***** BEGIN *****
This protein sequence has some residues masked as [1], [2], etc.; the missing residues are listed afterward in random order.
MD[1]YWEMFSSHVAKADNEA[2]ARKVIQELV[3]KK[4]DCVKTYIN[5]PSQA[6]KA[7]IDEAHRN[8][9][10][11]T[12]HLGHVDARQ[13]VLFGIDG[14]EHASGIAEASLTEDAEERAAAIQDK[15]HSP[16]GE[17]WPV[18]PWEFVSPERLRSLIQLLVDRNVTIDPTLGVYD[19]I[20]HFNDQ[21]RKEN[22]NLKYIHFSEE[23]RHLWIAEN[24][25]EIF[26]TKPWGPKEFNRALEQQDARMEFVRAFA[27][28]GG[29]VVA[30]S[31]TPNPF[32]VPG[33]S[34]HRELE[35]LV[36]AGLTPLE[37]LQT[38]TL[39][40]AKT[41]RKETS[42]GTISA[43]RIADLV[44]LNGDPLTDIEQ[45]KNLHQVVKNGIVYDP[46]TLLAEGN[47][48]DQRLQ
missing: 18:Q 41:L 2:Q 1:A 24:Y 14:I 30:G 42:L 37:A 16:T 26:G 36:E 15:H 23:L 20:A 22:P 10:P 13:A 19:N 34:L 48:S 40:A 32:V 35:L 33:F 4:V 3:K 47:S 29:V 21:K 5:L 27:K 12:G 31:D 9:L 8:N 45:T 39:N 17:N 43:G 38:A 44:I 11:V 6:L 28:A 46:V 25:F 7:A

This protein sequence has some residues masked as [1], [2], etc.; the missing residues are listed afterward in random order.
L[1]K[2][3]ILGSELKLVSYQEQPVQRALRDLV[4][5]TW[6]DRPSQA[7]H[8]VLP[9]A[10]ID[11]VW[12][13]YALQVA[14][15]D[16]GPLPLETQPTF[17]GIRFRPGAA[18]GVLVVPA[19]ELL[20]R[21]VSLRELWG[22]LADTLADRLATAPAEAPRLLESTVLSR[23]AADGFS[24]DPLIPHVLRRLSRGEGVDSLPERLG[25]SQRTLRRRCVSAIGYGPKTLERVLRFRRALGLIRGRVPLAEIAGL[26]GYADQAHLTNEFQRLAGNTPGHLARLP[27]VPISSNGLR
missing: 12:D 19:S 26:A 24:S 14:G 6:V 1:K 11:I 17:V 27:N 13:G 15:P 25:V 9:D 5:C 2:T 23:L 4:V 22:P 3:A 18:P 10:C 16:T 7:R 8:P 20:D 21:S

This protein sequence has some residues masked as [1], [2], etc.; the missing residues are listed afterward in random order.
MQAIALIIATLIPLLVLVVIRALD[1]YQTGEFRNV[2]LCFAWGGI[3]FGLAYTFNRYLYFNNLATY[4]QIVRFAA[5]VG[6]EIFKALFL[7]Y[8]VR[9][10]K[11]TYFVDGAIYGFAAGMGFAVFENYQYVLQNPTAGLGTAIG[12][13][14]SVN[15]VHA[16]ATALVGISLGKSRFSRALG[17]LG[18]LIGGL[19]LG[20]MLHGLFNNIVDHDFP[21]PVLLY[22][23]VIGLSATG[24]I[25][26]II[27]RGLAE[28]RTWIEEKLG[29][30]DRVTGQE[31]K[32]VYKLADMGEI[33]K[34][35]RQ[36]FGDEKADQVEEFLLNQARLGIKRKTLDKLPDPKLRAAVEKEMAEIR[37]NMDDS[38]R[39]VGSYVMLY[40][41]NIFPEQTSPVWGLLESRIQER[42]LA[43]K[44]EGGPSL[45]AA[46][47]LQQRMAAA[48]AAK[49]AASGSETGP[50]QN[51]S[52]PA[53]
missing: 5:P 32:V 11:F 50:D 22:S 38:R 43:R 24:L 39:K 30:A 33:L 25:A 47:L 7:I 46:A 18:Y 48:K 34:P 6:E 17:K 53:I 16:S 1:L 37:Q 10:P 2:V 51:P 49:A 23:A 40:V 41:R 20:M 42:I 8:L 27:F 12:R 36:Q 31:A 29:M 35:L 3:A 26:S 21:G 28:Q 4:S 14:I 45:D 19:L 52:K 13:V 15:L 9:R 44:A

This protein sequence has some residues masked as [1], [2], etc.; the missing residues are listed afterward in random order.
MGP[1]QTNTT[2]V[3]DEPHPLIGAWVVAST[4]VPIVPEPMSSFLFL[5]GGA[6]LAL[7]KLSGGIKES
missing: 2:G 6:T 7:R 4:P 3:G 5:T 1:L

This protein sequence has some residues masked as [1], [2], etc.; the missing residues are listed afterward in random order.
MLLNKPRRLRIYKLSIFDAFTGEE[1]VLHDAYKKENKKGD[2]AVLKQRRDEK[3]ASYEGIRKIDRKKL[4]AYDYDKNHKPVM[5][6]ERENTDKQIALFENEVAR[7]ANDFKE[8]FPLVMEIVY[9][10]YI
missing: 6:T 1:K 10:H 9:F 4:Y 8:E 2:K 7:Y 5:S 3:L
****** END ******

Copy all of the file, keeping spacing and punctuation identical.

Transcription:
This protein sequence has some residues masked as [1], [2], etc.; the missing residues are listed afterward in random order.
MD[1]YWEMFSSHVAKADNEA[2]ARKVIQELV[3]KK[4]DCVKTYIN[5]PSQA[6]KA[7]IDEAHRN[8][9][10][11]T[12]HLGHVDARQ[13]VLFGIDG[14]EHASGIAEASLTEDAEERAAAIQDK[15]HSP[16]GE[17]WPV[18]PWEFVSPERLRSLIQLLVDRNVTIDPTLGVYD[19]I[20]HFNDQ[21]RKEN[22]NLKYIHFSEE[23]RHLWIAEN[24][25]EIF[26]TKPWGPKEFNRALEQQDARMEFVRAFA[27][28]GG[29]VVA[30]S[31]TPNPF[32]VPG[33]S[34]HRELE[35]LV[36]AGLTPLE[37]LQT[38]TL[39][40]AKT[41]RKETS[42]GTISA[43]RIADLV[44]LNGDPLTDIEQ[45]KNLHQVVKNGIVYDP[46]TLLAEGN[47][48]DQRLQ
missing: 18:Q 41:L 2:Q 1:A 24:Y 14:I 30:G 42:L 37:A 16:T 26:G 36:E 15:H 23:L 20:A 22:P 10:P 13:A 19:N 34:L 48:S 40:A 32:V 35:L 33:F 4:V 3:K 47:S 29:V 21:K 5:L 27:K 12:G 31:D 9:L 8:N 45:T 39:N 17:N 43:G 38:A 44:I 11:V 6:L 28:A 46:V 25:F 7:A

This protein sequence has some residues masked as [1], [2], etc.; the missing residues are listed afterward in random order.
L[1]K[2][3]ILGSELKLVSYQEQPVQRALRDLV[4][5]TW[6]DRPSQA[7]H[8]VLP[9]A[10]ID[11]VW[12][13]YALQVA[14][15]D[16]GPLPLETQPTF[17]GIRFRPGAA[18]GVLVVPA[19]ELL[20]R[21]VSLRELWG[22]LADTLADRLATAPAEAPRLLESTVLSR[23]AADGFS[24]DPLIPHVLRRLSRGEGVDSLPERLG[25]SQRTLRRRCVSAIGYGPKTLERVLRFRRALGLIRGRVPLAEIAGL[26]GYADQAHLTNEFQRLAGNTPGHLARLP[27]VPISSNGLR
missing: 12:D 19:S 26:A 24:S 14:G 6:V 1:K 11:I 17:V 27:N 13:G 15:P 25:V 9:D 5:C 2:T 23:L 4:V 22:P 3:A 18:P 10:C 16:T 7:R 8:P 20:D 21:S

This protein sequence has some residues masked as [1], [2], etc.; the missing residues are listed afterward in random order.
MQAIALIIATLIPLLVLVVIRALD[1]YQTGEFRNV[2]LCFAWGGI[3]FGLAYTFNRYLYFNNLATY[4]QIVRFAA[5]VG[6]EIFKALFL[7]Y[8]VR[9][10]K[11]TYFVDGAIYGFAAGMGFAVFENYQYVLQNPTAGLGTAIG[12][13][14]SVN[15]VHA[16]ATALVGISLGKSRFSRALG[17]LG[18]LIGGL[19]LG[20]MLHGLFNNIVDHDFP[21]PVLLY[22][23]VIGLSATG[24]I[25][26]II[27]RGLAE[28]RTWIEEKLG[29][30]DRVTGQE[31]K[32]VYKLADMGEI[33]K[34][35]RQ[36]FGDEKADQVEEFLLNQARLGIKRKTLDKLPDPKLRAAVEKEMAEIR[37]NMDDS[38]R[39]VGSYVMLY[40][41]NIFPEQTSPVWGLLESRIQER[42]LA[43]K[44]EGGPSL[45]AA[46][47]LQQRMAAA[48]AAK[49]AASGSETGP[50]QN[51]S[52]PA[53]
missing: 5:P 32:V 11:F 50:D 22:S 38:R 43:R 24:L 39:K 30:A 33:L 25:A 47:L 7:I 46:A 18:Y 48:K 34:P 6:E 17:K 53:I 16:S 1:L 37:Q 10:P 2:V 51:P 49:A 23:A 40:V 41:R 20:M 42:I 8:L 27:F 12:R 36:Q 31:A 29:M 35:L 3:A 26:S 21:G 28:Q 4:S 14:I 45:D 19:L 52:K 13:V 15:L 9:R 44:A

This protein sequence has some residues masked as [1], [2], etc.; the missing residues are listed afterward in random order.
MGP[1]QTNTT[2]V[3]DEPHPLIGAWVVAST[4]VPIVPEPMSSFLFL[5]GGA[6]LAL[7]KLSGGIKES
missing: 2:G 6:T 7:R 4:P 3:G 5:T 1:L

This protein sequence has some residues masked as [1], [2], etc.; the missing residues are listed afterward in random order.
MLLNKPRRLRIYKLSIFDAFTGEE[1]VLHDAYKKENKKGD[2]AVLKQRRDEK[3]ASYEGIRKIDRKKL[4]AYDYDKNHKPVM[5][6]ERENTDKQIALFENEVAR[7]ANDFKE[8]FPLVMEIVY[9][10]YI
missing: 6:T 1:K 10:H 9:F 4:Y 8:E 2:K 7:Y 5:S 3:L